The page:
3. Mark, we are on a similar wavelength! Writing does help, especially with sympathetic, understanding readers like you. I hear that "ticking," in my head, too, and hope the only blast this week is the fireworks for the Fourth, lol.
    The book-- there are at least two percolating. One a fictionalized novel about a Victorian lady traveler who went alone on horseback into the Rockies in 1873, the other how in the heck I ended up living 15 years on an island accessible only by ferry.
    Have a great Fourth, my friend!

  4. J.T.-- at this point, I can't tell what's menopause and what's mid-life crisis. I never expected to feel so challenged by life at this age. Thought I'd have it all figured out by now, lol. Was I optimistic, delusional, or both? ;-)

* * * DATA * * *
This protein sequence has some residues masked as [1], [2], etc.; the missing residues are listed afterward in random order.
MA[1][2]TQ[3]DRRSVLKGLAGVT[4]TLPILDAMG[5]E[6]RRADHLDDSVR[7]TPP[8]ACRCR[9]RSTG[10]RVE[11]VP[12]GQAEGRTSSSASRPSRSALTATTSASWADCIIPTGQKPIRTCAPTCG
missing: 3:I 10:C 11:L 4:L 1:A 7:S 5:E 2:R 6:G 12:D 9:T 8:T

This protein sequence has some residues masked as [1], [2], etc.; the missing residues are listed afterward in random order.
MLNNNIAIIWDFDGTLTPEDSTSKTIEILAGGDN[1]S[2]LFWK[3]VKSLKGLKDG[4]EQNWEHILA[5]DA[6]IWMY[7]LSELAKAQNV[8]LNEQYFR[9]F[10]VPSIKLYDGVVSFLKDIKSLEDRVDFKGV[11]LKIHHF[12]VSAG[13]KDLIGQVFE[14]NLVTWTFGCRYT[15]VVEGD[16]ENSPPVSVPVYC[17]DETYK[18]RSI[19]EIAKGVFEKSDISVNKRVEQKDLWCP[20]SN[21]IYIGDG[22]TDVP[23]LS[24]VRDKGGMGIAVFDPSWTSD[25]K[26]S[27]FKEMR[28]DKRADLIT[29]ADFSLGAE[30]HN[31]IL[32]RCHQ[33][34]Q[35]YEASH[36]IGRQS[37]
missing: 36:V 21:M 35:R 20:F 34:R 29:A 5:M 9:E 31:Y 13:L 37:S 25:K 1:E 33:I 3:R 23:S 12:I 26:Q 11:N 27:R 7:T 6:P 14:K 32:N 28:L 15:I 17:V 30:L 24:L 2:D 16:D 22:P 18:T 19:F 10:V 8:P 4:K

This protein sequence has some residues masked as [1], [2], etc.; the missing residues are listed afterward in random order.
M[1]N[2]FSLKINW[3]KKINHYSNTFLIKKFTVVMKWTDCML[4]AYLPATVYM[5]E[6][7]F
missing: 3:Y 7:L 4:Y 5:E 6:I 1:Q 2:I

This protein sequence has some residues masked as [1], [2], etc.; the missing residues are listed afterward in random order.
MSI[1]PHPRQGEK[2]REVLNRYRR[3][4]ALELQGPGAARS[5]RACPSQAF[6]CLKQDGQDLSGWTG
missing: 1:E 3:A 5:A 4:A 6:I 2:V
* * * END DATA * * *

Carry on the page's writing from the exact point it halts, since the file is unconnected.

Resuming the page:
The wine and kvetching group sounds like the ticket to survival. Boy, would I love to join y'all one evening. I'll be there in spirit.

  5. It's so easy to get distracted from the fact that our time is finite and that the only way we're going to accomplish what we want to is to keep it at the top - a daily priority. Not just a life priority but a daily life priority.


  6. Mi Querida Melanie, there you are...and I am so very glad to hear from you. :)

    I know exactly what you mean, we are certainly NOT in Kansas anymore. I am so sorry to hear you are feeling like you've lost yourself. And you already know that I've lost me too. Sometimes, only sometimes, I feel a little (lots) sorry for me, too. I have to actually allow myself to cry a little, for the fast disappearing years. And I haven't yet had the satisfaction of a cruise, or seen Italia, España, Francia. Instead I must content myself with reading about others taking their dream vacations...and now I'm menopausal and almost 56 years old.